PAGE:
Irish provide perfect crash test dummies
All Blacks coach Steve Hansen will not share the view that the June test window is a needless addition to rugby's already crowded calendar. Not this year, at least.
Ireland's embarrassing capitulation in Hamilton will provide ammunition for those who believe Super Rugby should take precedence over an IRB enforced schedule that clearly pushed the tourists' resources beyond their limits.
Wales, England, and France, at their best, maybe, but one can only cringe at what a three-test series with Scotland or Italy might look like in years to come.
Post-World Cup, Hansen needed a crash test dummy and Ireland played the part to perfection.
Some perspective will need to be applied to the 60-0 rout in Hamilton, before the squad for the Rugby Championship is inked.
Ireland gave their all in Christchurch and were fodder after a week in Queenstown.
Regardless, Hansen has garnered vital information and trialed some new and exciting changes to the All Blacks template.
Firstly, he has unearthed a genuine back-up for openside Richie McCaw.
Calls for Sam Cane to inherit the No7 are premature, but the kid can play. Let's see if he can dominate against South Africa or Australia, though, before talk of moving McCaw to blindside gathers any more momentum.
A trio of Kieran Read, Victor Vito and McCaw still appeals most for the first big test. That said, Cane was one of several good calls from the new selection panel who were proven right about Julian Savea, Aaron Smith, Brodie Retallick and Luke Romano.
And particularly Smith. The halfback's pass is a gem. He is confident, organised, demanding and accurate with his kicking and defence.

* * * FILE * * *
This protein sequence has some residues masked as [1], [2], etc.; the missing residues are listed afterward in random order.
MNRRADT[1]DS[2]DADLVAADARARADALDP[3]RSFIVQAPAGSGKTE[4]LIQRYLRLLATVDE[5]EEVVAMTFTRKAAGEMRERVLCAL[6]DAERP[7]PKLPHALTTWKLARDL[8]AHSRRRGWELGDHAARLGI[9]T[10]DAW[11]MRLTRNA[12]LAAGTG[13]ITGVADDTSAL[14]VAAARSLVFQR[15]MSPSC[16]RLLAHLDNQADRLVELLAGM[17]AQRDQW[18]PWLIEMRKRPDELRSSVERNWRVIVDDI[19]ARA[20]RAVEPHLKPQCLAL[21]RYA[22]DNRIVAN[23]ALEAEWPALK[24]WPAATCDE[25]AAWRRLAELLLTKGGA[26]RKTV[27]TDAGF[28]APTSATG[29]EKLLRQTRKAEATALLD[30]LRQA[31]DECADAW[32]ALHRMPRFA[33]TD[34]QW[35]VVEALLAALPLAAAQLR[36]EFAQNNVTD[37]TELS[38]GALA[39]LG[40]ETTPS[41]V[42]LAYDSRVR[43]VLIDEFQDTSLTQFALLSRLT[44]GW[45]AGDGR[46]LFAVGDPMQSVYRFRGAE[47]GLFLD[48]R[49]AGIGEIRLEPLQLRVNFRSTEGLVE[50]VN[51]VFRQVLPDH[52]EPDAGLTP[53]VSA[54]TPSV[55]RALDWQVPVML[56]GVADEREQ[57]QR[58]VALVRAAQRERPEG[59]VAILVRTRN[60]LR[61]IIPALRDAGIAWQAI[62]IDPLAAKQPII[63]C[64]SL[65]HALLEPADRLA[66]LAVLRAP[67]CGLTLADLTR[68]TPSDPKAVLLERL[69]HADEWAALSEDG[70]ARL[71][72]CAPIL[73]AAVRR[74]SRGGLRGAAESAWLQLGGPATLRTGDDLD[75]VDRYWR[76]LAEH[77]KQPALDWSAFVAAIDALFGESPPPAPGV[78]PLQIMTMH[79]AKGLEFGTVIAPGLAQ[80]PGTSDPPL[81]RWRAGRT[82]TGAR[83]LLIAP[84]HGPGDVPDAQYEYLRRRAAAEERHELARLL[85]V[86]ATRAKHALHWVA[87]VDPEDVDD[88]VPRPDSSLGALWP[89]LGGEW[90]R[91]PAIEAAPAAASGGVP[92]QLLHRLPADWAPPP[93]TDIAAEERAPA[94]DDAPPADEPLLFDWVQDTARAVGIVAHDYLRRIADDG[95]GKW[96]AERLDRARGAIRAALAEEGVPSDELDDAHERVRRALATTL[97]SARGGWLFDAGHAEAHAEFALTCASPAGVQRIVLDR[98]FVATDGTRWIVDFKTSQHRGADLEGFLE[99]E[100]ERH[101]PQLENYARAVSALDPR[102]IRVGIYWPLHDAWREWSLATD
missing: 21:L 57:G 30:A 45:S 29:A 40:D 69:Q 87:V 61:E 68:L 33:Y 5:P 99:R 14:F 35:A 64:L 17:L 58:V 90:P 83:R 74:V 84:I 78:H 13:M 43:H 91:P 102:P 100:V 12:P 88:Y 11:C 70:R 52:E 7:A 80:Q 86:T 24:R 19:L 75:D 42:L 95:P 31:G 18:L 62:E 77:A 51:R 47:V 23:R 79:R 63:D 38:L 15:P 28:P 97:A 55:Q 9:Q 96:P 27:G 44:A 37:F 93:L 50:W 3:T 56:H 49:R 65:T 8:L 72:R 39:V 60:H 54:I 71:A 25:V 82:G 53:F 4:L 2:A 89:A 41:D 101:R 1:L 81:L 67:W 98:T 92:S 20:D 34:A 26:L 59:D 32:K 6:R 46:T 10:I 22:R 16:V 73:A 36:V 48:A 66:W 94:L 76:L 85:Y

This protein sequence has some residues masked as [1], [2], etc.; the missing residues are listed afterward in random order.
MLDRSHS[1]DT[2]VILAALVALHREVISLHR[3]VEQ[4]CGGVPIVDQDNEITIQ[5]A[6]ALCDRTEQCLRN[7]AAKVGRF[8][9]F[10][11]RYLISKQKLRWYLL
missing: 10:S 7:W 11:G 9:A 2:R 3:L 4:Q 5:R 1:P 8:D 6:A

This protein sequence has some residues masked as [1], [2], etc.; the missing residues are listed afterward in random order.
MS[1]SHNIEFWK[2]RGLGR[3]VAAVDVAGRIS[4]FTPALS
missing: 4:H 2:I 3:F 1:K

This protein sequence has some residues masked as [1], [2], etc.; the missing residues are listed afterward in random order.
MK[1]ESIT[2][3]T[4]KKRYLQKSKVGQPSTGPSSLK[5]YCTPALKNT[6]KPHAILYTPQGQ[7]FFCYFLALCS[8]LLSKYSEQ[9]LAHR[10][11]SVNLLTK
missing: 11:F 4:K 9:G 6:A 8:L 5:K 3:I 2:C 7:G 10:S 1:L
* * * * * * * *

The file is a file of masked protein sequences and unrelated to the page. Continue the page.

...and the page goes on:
The speed with which the ball left the ruck in Hamilton was simply too much for Ireland and has the potential to unleash one of the best and most well-rounded back divisions for some years.
Sonny Bill Williams is freakish and will provide a tough choice for the selectors should Ma'a Nonu return his to blockbusting best.
Savea has a huge future, but is still a work in progress under the high ball. There is no rush and the time has come to give Hosea Gear an extended run on the opposite wing to Cory Jane.
Notably, the All Blacks appeared willing to utilise their forwards' ball handling abilities in Hamilton and Romano appears to add more in that area than Retallick.
It allowed phase ball to be moved wide without the fumbling disruption that hindered their opponents.
And once Ireland were stretched to the sidelines players were able to run either clean through the gaps, or far enough to get their arms free for the off load. It was Crusader-like. They will need to because there is further work to be done on a scrum still adjusting to the absence of Brad Thorn.
Overall, Hansen's new coaching team deserve a pat on the back. The lineout has been near flawless, the restarts imaginative and effective and the defence impregnable last time out.
The future looks bright.
The Dominion Post